I know these men.
I’ve introduced you to many of them in this space.
And still I got goose bumps watching them in video profiles created by Glenn Holsten, a local filmmaker who is also working on a full-length documentary about Philadelphia’s support group for paralyzed gunshot survivors.
The four-part series, with one video posted every month, is called “Beyond the Bullet: Gunshot Violence Survivors Speak.” It can be seen on OC87 Recovery Diaries, a nonprofit mental health website that grew out of another of Holsten’s films.
First, there’s Charles “Chuck” Horton.
In the eight-minute video, Horton, 49, speaks slowly, as if a movie has just clicked on in his head, and he’s waiting on us to watch it with him.
“I remember what it feels like to lay on the ground and feel your blood coming out of your body, dying … you know, drifting,” he says, as the camera settles on him.
“When I talk about it, I’m in that moment, and you feel your life leaving you and you feel yourself, at 17: Am I dying? I think I’m dying.”
Horton didn’t die, but he never walked again.
In the years since, he’s become a vocal advocate for gun violence survivors and people with disabilities.
He’s also one of the founding members of the support group that for more than a year met in person, and then virtually during the pandemic.
Jaleel King, 44, is the second member to be featured.
“If you don’t tell your own story, someone else will tell it for you,” he says, as his video begins, “and they may not tell it the way you tell it.”
King, a photographer, not only shared his story about the bullet that stole his ability to walk at the age of 8, he photographed the filming, capturing fellow members in poignant portraits.
They are beautiful, as are the videos — tenderly told tales of trauma, but also of resiliency.
When I mention that to Holsten, who learned of the group through one of my columns, he says simply: “There is beauty in the struggle.”
That’s evident in much of Holsten’s work, including his 2016 documentary that focuses on mental health, recovery, and rebuilding inside a Germantown Recovery Community beauty parlor.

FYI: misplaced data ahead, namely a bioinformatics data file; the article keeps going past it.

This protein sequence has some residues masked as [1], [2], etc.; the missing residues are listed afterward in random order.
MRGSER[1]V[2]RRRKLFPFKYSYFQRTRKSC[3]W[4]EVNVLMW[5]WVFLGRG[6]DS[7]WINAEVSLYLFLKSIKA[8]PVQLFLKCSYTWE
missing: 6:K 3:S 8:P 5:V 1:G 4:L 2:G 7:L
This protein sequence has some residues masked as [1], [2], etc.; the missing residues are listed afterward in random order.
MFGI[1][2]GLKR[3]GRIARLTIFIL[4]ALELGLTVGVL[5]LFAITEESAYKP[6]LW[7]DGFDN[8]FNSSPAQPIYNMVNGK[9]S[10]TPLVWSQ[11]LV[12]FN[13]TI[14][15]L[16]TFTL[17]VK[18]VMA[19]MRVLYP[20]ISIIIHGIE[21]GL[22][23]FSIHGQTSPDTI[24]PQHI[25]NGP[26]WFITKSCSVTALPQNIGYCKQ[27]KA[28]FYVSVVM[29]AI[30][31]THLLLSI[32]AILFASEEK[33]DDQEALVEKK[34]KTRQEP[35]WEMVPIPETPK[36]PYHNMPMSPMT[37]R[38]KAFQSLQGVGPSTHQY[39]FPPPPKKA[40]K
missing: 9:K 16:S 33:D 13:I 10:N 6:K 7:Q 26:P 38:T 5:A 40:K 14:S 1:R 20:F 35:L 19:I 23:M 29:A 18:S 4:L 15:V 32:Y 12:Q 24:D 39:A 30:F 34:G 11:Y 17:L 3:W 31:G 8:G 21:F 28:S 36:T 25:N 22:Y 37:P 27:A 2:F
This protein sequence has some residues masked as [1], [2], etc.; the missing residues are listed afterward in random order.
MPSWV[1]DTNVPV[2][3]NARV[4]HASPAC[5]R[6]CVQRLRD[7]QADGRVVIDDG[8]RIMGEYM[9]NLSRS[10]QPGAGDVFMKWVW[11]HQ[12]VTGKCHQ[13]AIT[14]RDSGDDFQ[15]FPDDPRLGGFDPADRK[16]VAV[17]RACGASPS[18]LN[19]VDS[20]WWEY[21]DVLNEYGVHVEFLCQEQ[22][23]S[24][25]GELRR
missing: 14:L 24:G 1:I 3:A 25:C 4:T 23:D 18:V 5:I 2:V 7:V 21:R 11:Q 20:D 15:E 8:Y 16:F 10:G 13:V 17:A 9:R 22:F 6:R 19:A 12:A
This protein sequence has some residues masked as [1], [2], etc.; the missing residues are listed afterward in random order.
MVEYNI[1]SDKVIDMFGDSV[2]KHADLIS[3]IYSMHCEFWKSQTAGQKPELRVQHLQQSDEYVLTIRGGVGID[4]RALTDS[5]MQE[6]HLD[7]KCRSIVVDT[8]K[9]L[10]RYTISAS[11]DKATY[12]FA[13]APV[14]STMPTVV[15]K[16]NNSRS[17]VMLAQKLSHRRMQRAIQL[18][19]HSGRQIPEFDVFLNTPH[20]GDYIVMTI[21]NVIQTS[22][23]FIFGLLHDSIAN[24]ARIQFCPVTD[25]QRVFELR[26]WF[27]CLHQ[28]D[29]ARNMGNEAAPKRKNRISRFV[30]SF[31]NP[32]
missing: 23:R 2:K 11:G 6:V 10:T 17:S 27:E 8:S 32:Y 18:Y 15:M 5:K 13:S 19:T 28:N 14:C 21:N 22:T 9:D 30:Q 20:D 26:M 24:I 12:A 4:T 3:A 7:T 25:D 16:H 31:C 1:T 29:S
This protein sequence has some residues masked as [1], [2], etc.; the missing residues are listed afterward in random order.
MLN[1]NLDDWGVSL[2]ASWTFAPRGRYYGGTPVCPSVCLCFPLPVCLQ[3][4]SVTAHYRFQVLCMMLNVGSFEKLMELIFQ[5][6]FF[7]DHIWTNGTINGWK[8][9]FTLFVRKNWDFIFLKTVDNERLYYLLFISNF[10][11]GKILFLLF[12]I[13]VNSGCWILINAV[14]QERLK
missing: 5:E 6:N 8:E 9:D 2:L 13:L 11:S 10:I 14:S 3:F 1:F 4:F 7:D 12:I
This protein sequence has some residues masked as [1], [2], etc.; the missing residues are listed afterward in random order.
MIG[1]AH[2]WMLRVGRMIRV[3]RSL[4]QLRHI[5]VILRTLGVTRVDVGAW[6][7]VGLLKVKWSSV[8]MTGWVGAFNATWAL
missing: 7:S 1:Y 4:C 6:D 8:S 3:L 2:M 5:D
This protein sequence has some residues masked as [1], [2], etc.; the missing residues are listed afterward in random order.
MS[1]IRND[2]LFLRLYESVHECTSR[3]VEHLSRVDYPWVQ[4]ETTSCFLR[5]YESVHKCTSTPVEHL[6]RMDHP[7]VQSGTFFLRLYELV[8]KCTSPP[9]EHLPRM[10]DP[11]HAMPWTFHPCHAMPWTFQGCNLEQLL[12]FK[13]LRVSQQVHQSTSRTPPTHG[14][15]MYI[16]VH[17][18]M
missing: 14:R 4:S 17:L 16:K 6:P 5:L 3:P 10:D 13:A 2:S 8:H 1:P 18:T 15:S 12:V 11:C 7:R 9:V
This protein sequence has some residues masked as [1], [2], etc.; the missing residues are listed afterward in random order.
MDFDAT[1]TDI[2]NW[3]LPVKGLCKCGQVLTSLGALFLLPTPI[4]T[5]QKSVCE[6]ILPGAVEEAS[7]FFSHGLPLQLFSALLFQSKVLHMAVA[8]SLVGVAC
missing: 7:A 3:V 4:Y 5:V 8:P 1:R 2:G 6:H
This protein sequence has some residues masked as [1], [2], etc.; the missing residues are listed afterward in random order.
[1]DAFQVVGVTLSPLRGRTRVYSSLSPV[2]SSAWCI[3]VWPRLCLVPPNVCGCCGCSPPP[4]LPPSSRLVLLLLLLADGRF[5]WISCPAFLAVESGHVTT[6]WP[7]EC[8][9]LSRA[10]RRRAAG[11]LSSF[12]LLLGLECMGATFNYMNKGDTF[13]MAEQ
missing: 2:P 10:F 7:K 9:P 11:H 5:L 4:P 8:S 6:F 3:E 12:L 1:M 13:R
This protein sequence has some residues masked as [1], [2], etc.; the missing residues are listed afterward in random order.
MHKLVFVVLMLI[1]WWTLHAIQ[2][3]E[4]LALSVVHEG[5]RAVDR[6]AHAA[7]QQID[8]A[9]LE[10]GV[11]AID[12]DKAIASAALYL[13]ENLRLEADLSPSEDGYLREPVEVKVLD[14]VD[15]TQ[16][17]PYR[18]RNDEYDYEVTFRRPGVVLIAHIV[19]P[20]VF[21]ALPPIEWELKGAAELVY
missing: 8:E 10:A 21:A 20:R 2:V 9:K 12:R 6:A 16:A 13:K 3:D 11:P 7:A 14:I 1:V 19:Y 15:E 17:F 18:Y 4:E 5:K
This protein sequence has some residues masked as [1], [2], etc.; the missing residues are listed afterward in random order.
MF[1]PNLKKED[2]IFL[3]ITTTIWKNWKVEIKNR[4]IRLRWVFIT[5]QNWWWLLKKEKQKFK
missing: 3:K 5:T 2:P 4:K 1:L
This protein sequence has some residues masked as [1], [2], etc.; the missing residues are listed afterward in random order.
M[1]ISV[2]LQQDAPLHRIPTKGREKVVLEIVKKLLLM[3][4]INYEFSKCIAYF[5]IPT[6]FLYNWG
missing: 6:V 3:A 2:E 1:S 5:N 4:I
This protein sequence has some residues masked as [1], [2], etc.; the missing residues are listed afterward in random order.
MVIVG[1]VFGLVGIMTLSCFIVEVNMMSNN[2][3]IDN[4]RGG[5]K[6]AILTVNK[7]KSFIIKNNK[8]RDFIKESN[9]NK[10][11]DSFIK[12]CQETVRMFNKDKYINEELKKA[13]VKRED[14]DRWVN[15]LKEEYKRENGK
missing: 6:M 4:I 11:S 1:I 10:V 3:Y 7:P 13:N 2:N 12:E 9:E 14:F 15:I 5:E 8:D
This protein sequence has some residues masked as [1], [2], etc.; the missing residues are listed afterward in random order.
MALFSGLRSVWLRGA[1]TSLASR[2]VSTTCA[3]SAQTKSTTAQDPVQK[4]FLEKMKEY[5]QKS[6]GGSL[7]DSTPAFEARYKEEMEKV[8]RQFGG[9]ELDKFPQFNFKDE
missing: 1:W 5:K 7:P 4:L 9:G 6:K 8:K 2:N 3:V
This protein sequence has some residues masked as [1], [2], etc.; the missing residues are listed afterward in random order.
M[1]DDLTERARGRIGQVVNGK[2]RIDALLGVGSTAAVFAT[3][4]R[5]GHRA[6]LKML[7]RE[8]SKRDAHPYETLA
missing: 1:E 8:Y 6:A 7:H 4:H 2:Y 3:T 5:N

“Much of what I learned from making that film, I have incorporated into my work ever since, specifically the collaborative nature of storytelling,” he said.
I’ve made no secret of how protective I am of this group, created after Jalil Frazier, another survivor featured in an upcoming video, asked me to help connect him with other paralyzed survivors.
So to hear Holsten say this told me he understood — both how inspiring their individual journeys are, but also how remarkable their collective path together has been as “A Wheel Family,” a name they’ve given themselves.
From the moment I put out a call to help Frazier, shot in 2018 after protecting a group of children during a robbery, these men and women have shown up for one another.
“You have to be around people who can get you sometimes,” King says in his video. “It’s difficult to break down your own walls and be vulnerable … But your weakness is also your strength, and you’re still persevering, you’re still pushing through everything that you have been thrown. Being a part of that group just helps me realize that I’m not alone in these struggles.”
In addition to the video series, there is the forthcoming documentary, with a working title of Shot and Forgotten. COVID-19 has slowed down filming, but to connect with Holsten and his team, and to support the film, go to https://www.shotandforgotten.com/
Just like the videos, the documentary — and even the short trailer they’ve released while the film is still in production — is a sobering triumph of spirit, but also a stark reminder of victims who are still falling through the cracks.
“Our city is so saturated with gun violence that right now the only focus is those who are dying,” Victoria Wylie, the group’s facilitator, says in the trailer. “But there is an even larger problem with people being shot, and as a result of being shot, having lifelong injuries. I think if you don’t die, we don’t talk about those people. It’s like we kind of forgot because they lived.”
Holsten’s hope: That the film will introduce audiences to a group of “strong, resilient, caring humans who are meeting life’s great challenges, strengthened by the bond they share and the support that one provides for the other.”
Survivors, all, he said.
“Shot and forgotten, no more.”